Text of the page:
OH, God: On the Therapist’s Couch

by on February 24, 2015

American audiences are rarely treated to pieces written and produced outside of the USA. Guy Ben-Aharon brings his Israeli Stage Company- based out of Boston- to the theater with “OH, God,” a performance following Ella, the a psychotherapist and single mother of an autistic child who has recently taken on a very scattered patient: God. The duration of the play is their interaction plays out for just one session. The play’s writing embodies an Israeli point of view on universal themes, then translated into English to make for a different take from every viewer.

It has always fascinated humans— those firmly routed in structured religions, agnostics, atheists, and even the fair-weathered believers— who or what is the ultimate being of the universe. Is there really one great power that gave a start (and may eventually put a stop) to the world as we have known it? Ben-Aharon’s cheeky comedy about an interaction between God and Ella is, if anything, a candid commentary about the connection and personification of religion and humanity.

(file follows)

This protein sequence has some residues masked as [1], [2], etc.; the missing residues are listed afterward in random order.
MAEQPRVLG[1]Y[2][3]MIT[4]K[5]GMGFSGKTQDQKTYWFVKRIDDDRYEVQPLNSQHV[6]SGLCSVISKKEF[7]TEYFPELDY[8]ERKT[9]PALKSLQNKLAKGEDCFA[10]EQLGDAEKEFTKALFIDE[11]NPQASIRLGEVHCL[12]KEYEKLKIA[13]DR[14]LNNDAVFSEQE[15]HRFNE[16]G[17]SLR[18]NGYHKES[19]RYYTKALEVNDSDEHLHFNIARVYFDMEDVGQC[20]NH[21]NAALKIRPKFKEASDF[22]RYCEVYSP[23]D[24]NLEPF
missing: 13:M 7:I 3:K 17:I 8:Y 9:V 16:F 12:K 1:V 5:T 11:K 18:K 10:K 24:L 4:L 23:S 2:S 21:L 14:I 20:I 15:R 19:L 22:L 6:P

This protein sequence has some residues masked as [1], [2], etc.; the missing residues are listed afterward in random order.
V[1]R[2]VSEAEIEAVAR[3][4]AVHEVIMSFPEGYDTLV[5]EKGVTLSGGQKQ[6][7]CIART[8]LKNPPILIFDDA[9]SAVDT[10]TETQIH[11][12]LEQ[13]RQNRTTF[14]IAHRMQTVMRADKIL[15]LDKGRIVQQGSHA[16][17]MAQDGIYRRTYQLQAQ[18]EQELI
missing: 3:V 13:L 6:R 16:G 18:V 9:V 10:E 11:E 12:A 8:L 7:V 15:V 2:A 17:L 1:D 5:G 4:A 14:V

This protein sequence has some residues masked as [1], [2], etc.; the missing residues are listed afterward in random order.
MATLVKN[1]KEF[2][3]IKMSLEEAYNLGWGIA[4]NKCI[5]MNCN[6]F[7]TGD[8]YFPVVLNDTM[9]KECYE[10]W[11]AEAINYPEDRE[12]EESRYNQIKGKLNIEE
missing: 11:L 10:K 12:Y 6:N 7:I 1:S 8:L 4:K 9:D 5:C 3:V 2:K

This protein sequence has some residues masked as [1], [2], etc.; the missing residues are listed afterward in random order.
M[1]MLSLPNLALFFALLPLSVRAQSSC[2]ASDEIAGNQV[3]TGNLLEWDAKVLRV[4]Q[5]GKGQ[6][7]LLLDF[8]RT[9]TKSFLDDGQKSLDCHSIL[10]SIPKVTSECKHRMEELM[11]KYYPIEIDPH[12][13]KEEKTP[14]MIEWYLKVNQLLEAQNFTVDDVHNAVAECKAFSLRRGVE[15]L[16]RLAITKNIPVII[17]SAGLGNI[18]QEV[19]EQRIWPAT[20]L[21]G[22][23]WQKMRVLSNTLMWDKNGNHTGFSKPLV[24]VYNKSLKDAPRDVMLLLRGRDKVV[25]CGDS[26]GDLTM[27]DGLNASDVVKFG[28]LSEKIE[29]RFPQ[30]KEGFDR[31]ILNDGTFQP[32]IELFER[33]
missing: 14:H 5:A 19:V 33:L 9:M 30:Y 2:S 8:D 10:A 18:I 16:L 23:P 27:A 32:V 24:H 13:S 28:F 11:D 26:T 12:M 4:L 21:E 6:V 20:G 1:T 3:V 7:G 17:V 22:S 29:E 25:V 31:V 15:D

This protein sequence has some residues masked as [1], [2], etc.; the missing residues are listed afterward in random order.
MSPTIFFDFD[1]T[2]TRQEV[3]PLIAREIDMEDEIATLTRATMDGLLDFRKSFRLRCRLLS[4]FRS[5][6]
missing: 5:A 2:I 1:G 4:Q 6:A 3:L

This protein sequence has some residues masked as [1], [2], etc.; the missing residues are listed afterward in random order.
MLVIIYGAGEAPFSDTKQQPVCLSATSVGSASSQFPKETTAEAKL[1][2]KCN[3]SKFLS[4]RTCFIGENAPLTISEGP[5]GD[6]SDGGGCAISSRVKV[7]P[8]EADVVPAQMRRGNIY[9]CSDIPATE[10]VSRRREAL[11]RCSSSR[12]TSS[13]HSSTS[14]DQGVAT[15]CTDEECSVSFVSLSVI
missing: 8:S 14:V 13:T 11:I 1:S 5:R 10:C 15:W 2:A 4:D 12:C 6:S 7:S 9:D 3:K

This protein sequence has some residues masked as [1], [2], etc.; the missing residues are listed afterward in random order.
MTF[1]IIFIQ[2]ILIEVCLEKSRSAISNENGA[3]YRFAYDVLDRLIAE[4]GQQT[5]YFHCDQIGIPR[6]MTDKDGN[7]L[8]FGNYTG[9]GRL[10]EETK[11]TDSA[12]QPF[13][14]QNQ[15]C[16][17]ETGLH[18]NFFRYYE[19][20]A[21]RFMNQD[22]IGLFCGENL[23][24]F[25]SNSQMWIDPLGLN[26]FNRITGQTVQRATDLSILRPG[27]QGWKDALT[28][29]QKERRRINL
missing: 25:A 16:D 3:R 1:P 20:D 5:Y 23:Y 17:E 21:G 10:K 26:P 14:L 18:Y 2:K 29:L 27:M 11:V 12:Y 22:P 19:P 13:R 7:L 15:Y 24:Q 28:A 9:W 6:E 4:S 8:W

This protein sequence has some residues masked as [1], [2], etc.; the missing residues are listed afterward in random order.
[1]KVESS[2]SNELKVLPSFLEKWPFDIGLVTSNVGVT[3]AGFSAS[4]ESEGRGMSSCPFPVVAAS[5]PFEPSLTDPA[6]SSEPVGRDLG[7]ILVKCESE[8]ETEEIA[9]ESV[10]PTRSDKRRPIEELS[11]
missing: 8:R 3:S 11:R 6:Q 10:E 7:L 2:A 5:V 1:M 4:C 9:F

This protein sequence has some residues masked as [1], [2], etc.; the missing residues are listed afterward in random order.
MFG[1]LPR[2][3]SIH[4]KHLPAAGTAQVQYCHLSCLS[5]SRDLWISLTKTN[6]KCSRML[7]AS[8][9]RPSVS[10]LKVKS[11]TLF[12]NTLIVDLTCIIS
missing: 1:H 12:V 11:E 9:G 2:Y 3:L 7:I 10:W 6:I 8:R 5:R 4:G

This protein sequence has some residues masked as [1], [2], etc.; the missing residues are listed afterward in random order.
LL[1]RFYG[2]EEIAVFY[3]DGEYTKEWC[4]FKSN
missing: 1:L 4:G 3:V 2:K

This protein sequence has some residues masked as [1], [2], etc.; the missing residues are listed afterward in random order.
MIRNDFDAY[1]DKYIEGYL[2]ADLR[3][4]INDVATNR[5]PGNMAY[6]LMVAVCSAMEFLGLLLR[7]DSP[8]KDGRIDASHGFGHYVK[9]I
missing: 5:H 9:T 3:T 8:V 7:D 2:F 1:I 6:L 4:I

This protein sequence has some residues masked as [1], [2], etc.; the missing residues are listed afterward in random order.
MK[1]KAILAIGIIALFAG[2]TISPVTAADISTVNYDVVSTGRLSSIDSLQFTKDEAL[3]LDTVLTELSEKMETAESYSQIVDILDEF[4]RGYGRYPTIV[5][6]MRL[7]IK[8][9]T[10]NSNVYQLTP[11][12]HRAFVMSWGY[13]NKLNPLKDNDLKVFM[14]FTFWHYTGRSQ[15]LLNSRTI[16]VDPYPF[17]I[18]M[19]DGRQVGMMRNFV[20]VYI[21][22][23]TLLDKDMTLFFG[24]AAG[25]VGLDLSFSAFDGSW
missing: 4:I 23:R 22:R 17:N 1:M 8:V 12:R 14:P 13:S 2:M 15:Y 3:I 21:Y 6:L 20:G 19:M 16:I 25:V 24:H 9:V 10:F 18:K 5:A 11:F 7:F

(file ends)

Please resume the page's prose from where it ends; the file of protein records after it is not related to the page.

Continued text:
The play itself is loaded with awkward pauses (intentional), ramblings, and all of the fixings of any therapy session between a couple of unlikely characters. The end result, however, is one of cross-cultural views about religion and suspended belief; what can be taken at face value, and what takes a bit more prodding. Utilizing Ella as the protagonist who forces God to further explore his own issues is remarkably refreshing.